In August 2020, during the presidential campaign, a peaceful electoral revolution unfolded in Belarus. At the final stage, it was headed by female leaders with the slogan: ‘We love! We can! We will win!’ («Любім! Можам! Пераможам). A Belarusian civil nation began to rapidly form.

The Belarusian people refused to extend the presidential powers of Aliaksandr Lukashenka. According to an alternative vote count, at least 60% of voters supported Sviatlana Tsikhanouskaya. The Central Election Commission was supposed to announce her victory, and the country would have got the second president of the Republic of Belarus.

But the ruling regime cynically rigged the voting results. In response, mass protests have been sweeping across the country since the evening of 9 August. The entourage of the indefinite ruler tried to prolong the agony of power and unleashed an unprecedented use of violence against civilians. More than seven thousand citizens were detained, many of them were seriously injured; dozens of protesters are missing; the death of six people has already been confirmed. In places of detention, the security forces, primarily from the OMON Special Force, subjected the captured fellow citizens to an unprecedented harassment, rapes and torture.

Responsibility for the use of disproportionate and unlawful violence and for humanity crimes committed against peaceful protesters lies entirely with the security forces. However, the Belarusian authorities opened hundreds of administrative and criminal cases against peaceful protesters only, and not a single criminal case for torture or murder against special services representatives. This raises a question of the need for international criminal prosecution of the Belarusian security forces, which is possible through the International Criminal Court in The Hague or through a body similar to the International Tribunal for the Former Yugoslavia — subject to the support of such international justice in the UN Security Council by Russia and China.

Despite the brutal repressions, the civic protests do not stop. At enterprises, a nationwide strike started, demonstrations took place in the cities of Belarus, the most massive ones in Belarusian history (more than 200 thousand people gathered in the capital twice). To this end, Aliaksandr Lukashenka, who has lost the legitimacy of his presidency, is mobilising a new wave of repression, which threatens to lead to even greater number of victims among Belarusian citizens — the genocide of the Belarusian nation.

After 9 August, the authoritarian regime in Belarus was replaced by a neototalitarian dictatorship — a military-police regime (junta) based on terror — intimidation, torture and murder of political opponents. After yet another falsification of elections and bloody repression with the deaths of civilians, Lukashenka finally loses the rest of his legitimacy.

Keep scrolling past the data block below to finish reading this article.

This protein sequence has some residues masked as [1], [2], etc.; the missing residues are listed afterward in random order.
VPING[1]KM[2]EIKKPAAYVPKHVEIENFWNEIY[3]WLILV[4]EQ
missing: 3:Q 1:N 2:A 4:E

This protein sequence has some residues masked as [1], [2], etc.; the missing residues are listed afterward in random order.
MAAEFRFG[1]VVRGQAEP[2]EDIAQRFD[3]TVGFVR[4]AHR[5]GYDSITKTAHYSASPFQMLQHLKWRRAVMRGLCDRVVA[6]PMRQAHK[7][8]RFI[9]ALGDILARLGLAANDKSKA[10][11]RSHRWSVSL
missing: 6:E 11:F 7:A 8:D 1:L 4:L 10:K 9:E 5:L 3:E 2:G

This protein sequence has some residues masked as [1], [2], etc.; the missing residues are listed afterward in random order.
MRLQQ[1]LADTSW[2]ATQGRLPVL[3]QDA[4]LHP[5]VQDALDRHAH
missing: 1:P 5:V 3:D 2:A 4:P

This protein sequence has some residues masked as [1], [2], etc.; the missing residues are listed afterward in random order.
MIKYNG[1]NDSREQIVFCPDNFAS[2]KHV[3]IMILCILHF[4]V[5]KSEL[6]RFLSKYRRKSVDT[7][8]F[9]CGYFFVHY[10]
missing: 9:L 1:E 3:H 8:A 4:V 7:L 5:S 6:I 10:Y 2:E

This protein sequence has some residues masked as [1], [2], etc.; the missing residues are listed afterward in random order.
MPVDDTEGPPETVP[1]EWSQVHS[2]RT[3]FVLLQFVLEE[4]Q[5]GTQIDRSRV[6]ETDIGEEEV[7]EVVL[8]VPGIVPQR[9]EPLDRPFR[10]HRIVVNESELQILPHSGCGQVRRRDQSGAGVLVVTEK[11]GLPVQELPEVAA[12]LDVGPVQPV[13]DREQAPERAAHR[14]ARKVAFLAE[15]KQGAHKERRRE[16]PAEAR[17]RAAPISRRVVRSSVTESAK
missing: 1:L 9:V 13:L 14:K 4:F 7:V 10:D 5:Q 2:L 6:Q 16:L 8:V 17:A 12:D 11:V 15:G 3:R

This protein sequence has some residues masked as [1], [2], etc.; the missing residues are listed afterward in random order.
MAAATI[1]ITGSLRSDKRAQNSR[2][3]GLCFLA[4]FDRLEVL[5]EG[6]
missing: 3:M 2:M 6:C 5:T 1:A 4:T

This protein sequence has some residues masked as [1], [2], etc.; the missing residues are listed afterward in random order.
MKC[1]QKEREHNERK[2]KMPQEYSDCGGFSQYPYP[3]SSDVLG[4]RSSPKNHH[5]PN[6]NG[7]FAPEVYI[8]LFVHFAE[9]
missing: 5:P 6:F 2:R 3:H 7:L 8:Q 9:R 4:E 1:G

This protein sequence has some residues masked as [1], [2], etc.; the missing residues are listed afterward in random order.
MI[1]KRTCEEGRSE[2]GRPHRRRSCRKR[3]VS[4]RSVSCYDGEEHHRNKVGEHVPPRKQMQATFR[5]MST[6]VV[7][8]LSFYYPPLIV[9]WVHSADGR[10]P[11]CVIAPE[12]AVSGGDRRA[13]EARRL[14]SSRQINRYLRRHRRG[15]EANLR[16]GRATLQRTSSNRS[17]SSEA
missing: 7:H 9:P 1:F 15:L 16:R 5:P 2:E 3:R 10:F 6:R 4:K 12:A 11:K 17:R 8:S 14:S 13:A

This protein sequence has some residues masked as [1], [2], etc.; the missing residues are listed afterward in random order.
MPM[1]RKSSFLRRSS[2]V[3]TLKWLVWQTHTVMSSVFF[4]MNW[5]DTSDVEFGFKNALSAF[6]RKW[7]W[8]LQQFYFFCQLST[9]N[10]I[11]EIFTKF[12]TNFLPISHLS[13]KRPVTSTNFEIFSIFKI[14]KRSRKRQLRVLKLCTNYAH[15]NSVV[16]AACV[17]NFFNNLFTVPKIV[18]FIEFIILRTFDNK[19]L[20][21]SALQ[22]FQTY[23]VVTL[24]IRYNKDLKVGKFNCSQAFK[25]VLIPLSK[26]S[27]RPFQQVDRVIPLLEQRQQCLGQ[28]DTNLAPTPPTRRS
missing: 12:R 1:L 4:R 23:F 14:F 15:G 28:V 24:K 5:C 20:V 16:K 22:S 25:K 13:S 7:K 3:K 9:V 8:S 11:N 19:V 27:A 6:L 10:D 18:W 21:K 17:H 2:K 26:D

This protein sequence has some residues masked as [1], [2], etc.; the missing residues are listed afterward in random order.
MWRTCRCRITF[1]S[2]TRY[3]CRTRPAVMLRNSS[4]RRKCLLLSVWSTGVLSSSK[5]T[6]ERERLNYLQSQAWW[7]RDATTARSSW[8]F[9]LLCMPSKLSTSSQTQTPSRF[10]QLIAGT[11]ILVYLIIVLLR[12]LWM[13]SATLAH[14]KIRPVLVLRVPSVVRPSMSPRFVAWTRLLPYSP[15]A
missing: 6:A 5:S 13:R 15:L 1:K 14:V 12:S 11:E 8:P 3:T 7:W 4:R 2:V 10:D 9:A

There is a consensus both within the country and in the international community — the presidential elections in Belarus are invalid. For the majority of the Belarusian people, as early as 10 August, Lukashenka’s presidency has become completely illegitimate. The heads of states and governments of the European Union at the extraordinary summit on 19 August did not recognise the results of the elections as a whole, and Aliaksandr Lukashenka as the re-elected president. After the expiration of his term in early November, Lukashenka will de jure cease to be the legitimate president of Belarus for the EU countries and, as we expect, for other democracies that would follow an example of the European Union.

Then all subsequent decisions of the ex-president of Belarus would be illegal, legally worthless. Any interstate documents signed by the usurper of power, including treaties with Russia on ‘deep integration’, as well as any change in the status of the Republic of Belarus or limitation of its sovereignty, would inevitably be declared null and void.

On the other hand, there is the formal legal complexity in confirming the victory of Sviatlana Tsikhanouskaya. It is debated whether she is a president-elect. At least, her presidential status by international definition is the winner of illegitimate presidential election.

Despite the forcible expulsion from the country, Sviatlana Tsikhanouskaya has the right to appeal to the primary source of power — the people. She did not dare to announce that she was taking over the powers of the ‘president in exile’ but declared her readiness to become a ‘national leader’ and initiated the founding of a Coordination Council for ensuring the transfer of power (resolution of the political crisis) in Belarus.

However, Aliaksandr Lukashenka and his inner circle reject proposals to start an internal dialogue and refuses to compromise with the alternative forces of the Belarusian society. The agonising regime is still ready to use the most severe repression against fellow citizens in order to prolong the sole power of the ruler.

The political crisis in Belarus could have unpredictable consequences for security in the Eastern European region. External players­ — Russia, EU, USA, China — can help force the Belarusian leader to negotiate. The close attention of foreign media to the events in Belarus, international solidarity, all-round assistance to the Belarusian civil society are also important.

After all that has happened, Belarus will never be the same. The Belarusians have irrevocably sent the quarter-century dictatorship into the past, but the Belarusian people still have to go through a dramatic part of the path of a stubborn struggle to freedom and democracy.

By Ihar Rynkevich, member of the Steering Committee, Belarusian National Platform of the Eastern Partnership Civil Society Forum